Julio Nudler

is four grandparents were Russian, his parents were Argentine and their names were Gregorio and Clara. Gregorio —was born in 1910 and died in 1961 in a route accident— was devoted first to dental mechanics and later to dentistry in Humahuaca where he worked in this profession despite he lacked a degree as graduate. When he returned to Buenos Aires and married Clara, in 1938 he installed his first drugstore in the neighborhood of Versailles. It was during the time when they had their second drugstore, in La Boca, when the future singer was born.

For years the Pikers were moving from neighborhood to neighborhood and increasing their fortune, until from a pharmacy on Arenales and Libertad they switched to another on La Plata Avenue and Pavón. In that modest quarter, while the family economy declined, Guillermo had true friends and his first girlfriend. But that did not last long either. From there they moved to Núñez, always changing drugstore, this time to Cabildo and Paroissien, and later to Mar del Plata, where they bought the Los Troncos hotel instead. It was by the sea where Guillermo began his singer's career.

While he helped to paint the rooms of the hotel, he sang tangos. The painter offered him then to introduce him to the pianist Luis Savastano that led a tango orchestra. With him he made his debut at the Mviera hotel singing the bolero “Escándalo” in tango beat one night when the great figure of the show was Edmundo Rivero with his guitarists. That period lasted until the Pikers returned to the Núñez's pharmacy, and soon thereafter Gregorio died when traveling to Mar del Plata to cash some documents for the sale of the hotel. Guillermo was then 15 years old.

He came to know Roberto Goyeneche at the Cristal barroom on Cabildo and Republiquetas but El Polaco did not like his way of singing. Anyhow they ended up being neighborhood friends, besides some nebulizations that he carried out at Goyeneche's home. Not even a domestic recognition had achieved Guillermo since his brother Coco (Jorge Eduardo), seven years older, was regarded as the singer of the family.

He then met the pianist José Colángelo, with whom he checked songs of his repertoire to find the tangos that best fit with his voice range. This ended in Guillermo's debut with the Colángelo's orchestra in the big auditorium of the Centro Cultural San Martín, in 1975, singing “Rebeldía”, “Pequeña”, “La última curda”, “Naranjo en flor”. He later continued in Malena al Sur, a San Telmo venue, already as staff singer, while he run three pharmacies.

In 1977, he began at El Viejo Almacén with Carlos Figari's orchestra for a two-year tenure. Julio Ahumada was the lead bandoneon. At that time the Clarín daily paper awarded him as the revelation of the period. He started on television, in Buenas Noches Tango, on Channel 11 and in Grandes Valores, on Channel 9. He sang also at El Viejo Almacén with Horacio Salgán's septet (with Ubaldo De Lío, Leo Lipesker, Julio Pane, Ariel Pedernera on bass). By that time he also made a couple of tours throughout the interior of the country with the trio comprised by Leopoldo Federico, Orlando Trípodi and Horacio Cabarcos (later Rafael Del Bagno).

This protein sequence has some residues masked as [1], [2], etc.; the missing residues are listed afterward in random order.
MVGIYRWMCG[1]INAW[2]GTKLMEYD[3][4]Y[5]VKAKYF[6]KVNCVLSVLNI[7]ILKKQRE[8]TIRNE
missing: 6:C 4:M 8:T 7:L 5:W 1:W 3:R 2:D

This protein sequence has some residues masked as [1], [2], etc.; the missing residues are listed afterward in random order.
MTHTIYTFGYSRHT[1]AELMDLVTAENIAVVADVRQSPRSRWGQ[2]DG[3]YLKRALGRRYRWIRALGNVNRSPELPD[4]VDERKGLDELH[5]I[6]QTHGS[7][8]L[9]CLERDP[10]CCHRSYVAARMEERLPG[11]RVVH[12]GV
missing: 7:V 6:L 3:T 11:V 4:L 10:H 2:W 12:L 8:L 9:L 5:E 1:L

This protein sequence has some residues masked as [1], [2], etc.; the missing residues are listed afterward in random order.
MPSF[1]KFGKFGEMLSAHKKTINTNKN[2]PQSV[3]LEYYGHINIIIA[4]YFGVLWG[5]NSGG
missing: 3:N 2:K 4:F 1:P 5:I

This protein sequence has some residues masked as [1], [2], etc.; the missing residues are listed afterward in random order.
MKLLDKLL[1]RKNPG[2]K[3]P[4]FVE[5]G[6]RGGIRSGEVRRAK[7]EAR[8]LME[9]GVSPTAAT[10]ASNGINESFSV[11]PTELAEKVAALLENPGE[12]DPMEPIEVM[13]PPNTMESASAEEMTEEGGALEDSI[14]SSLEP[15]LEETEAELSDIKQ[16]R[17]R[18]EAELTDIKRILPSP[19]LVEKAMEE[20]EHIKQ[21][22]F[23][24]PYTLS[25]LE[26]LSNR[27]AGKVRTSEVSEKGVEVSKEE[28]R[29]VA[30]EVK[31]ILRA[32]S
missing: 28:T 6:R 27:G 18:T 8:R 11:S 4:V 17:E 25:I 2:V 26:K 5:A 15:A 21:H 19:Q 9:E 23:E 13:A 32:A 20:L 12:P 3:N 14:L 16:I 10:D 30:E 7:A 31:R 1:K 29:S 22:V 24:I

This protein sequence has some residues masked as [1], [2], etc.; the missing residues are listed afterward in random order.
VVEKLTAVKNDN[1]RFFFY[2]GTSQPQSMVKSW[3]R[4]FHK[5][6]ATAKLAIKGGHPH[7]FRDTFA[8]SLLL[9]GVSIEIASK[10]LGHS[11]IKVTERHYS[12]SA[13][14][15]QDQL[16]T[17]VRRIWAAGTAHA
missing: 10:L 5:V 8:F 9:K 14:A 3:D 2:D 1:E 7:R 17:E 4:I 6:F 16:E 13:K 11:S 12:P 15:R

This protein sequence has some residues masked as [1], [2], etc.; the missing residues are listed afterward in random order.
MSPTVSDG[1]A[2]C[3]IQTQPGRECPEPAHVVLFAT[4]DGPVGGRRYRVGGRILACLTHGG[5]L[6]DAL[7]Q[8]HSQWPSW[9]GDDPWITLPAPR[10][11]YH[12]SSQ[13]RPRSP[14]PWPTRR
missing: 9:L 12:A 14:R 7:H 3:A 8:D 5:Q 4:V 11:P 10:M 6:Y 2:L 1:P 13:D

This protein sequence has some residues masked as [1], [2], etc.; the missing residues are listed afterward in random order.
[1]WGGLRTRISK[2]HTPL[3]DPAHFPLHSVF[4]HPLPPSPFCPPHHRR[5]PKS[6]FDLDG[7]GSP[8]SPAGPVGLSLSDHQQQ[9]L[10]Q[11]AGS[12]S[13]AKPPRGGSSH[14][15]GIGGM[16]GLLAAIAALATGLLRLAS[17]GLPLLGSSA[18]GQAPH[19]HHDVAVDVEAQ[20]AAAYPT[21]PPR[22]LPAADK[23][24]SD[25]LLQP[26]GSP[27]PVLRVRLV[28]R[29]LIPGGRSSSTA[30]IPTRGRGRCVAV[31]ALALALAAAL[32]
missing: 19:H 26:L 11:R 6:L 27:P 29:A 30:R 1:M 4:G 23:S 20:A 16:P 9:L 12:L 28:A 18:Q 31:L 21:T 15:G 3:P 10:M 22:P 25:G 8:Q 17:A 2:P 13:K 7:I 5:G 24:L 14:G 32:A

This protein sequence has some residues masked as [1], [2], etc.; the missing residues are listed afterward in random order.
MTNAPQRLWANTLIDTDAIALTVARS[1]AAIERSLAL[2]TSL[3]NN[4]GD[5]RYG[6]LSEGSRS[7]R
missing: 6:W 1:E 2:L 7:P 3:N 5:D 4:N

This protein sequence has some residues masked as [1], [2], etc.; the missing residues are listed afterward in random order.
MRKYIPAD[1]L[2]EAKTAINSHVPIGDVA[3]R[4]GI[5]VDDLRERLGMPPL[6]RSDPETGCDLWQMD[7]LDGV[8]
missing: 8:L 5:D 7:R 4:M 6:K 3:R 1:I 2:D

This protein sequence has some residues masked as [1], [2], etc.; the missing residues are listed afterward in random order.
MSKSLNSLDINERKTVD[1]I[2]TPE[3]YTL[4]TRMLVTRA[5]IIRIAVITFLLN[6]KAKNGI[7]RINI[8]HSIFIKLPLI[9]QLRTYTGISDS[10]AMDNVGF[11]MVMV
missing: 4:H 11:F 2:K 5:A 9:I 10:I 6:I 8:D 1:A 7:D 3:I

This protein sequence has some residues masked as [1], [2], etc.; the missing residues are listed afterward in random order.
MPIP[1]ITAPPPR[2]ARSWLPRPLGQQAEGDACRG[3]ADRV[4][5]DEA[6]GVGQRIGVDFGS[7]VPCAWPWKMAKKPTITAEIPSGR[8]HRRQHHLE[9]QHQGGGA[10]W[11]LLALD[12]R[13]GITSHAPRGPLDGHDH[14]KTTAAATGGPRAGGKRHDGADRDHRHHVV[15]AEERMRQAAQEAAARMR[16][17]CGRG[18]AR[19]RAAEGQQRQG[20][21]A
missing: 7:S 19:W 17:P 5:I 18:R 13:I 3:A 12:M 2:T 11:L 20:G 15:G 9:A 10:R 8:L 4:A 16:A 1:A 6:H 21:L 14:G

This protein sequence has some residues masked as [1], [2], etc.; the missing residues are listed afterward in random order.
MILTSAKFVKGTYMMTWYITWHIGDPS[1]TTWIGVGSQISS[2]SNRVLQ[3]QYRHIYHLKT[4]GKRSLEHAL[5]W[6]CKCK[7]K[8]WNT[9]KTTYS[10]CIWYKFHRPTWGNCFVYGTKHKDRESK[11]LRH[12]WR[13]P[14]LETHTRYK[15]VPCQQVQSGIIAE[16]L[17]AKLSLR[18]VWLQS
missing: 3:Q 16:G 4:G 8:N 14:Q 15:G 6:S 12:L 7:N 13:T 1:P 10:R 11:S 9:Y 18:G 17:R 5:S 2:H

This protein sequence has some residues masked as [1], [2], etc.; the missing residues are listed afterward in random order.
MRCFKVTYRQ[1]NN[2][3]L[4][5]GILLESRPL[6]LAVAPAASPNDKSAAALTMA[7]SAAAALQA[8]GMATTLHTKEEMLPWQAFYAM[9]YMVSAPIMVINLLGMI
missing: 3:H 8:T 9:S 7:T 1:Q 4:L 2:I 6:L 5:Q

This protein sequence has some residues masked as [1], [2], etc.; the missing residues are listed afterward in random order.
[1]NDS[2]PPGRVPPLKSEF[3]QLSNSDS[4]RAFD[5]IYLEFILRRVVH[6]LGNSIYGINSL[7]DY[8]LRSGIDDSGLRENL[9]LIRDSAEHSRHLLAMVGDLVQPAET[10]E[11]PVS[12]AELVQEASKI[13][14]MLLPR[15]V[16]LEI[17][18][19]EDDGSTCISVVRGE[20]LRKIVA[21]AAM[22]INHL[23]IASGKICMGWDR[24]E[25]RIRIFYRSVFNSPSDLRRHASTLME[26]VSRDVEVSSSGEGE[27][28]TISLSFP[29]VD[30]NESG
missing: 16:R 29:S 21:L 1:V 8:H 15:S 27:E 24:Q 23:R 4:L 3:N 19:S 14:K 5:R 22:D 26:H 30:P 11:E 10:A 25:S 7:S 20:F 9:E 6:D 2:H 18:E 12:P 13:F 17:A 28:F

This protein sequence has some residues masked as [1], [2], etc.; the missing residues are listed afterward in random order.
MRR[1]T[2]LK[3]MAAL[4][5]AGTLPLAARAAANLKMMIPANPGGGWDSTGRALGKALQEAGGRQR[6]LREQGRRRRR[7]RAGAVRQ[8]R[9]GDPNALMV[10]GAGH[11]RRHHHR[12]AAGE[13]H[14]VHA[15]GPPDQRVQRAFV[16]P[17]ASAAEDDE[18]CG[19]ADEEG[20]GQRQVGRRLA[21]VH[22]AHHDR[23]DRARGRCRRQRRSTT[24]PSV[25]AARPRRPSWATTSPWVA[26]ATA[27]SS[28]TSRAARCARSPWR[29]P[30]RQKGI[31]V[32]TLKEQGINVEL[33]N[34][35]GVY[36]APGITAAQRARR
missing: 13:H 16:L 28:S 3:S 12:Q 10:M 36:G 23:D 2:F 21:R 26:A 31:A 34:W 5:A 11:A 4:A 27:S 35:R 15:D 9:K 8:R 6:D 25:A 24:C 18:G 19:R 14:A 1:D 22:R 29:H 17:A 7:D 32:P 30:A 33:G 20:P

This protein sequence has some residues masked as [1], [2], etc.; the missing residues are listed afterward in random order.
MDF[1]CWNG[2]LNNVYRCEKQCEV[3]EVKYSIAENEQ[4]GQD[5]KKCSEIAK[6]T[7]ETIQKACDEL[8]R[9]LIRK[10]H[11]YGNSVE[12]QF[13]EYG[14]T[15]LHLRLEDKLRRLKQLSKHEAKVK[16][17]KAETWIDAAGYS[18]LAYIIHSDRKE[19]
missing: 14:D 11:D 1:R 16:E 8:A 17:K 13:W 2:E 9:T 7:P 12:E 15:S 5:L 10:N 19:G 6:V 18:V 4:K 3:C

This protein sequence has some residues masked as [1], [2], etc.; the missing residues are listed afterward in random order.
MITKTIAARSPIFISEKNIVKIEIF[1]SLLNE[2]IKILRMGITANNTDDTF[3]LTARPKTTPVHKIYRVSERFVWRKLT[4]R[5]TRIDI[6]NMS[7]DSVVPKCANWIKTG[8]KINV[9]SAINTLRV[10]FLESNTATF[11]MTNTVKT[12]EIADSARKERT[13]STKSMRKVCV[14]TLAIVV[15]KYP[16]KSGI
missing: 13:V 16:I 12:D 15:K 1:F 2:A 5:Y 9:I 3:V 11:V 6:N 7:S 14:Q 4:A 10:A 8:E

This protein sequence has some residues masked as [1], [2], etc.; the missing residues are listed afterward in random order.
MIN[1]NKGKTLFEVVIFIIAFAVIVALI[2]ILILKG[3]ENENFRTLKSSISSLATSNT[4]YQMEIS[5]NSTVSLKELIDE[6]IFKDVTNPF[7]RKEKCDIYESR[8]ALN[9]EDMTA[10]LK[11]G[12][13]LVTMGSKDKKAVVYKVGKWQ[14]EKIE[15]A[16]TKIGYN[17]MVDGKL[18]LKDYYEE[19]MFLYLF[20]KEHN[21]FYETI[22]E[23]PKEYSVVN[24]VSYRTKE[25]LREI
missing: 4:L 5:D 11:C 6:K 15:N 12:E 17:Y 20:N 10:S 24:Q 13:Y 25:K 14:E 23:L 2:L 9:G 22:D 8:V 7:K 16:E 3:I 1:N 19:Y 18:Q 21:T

After that stage, Guillermo generally appeared as soloist, accompanied by Osvaldo Berlingieri, with Néstor Marconi, with Domingo Moles, with Ernesto Baffa, with Osvaldo Tarantino. With the latter in 1979, he cut his first disc that included several pieces by Tarantino and Juanca Tavera (“Vamos todavía”, “Mordiendo el puño”, “Qué me querés vender”, “La última esquina”) within a repertoire devoted to new tangos like “Cordón” or “El corazón al sur”.

By the time of the second disc, recorded in 1984 with Colángelo, Guillermo had become noticeably Troilean, performing "La última curda", his signature tune, and also including "Desencuentro" and "A Homero", among others. Although he liked several singers like Jorge Casal, Alberto Marino, Jorge Durán, Rodolfo Lesica, Jorge Valdez, his model was Goyeneche. His idol had been Néstor Fabián, a reference of tango in the era of the Club del Clan.

In 1981, he had appeared with Salgán in Bolivia. In 1982, he had a two-month tenure at the Trottoires de Buenos Aires, a Parisian venue now disappeared. In 1983, he sang for two months in the Club Argentino of Los Angeles. He appeared with Ernesto Baffa, with the Sexteto Mayor, he appeared on television, made tours of Miami, performed on some Mexican beach, singing mainly for Argentine public. From time to time he reappears in Buenos Aires.

In his Mar del Plata beginnings he had chosen the sobriquet Guillermo Gales. This implied to discard his first name, Marcos, and his true family name, although in compensation for years he hung a Star of David from his neck. But soon he had to change even his nom de plume, because there was already a female tango singer called Paula Gales. Finally he found Galvé when reading a sports chronicle: it was the last name of a soccer referee. Much later he knew that an aunt of the latter had already given origin to the actress's alias Elisa Cristian Galvé. Whether Gales or Galvé, his commercial life was favored by this different name of the artist: nobody trusts a check signed by a tango singer.

Extracted from the book , Tango Judío, del Ghetto a la Milonga, Editorial Sudamericana, 1998.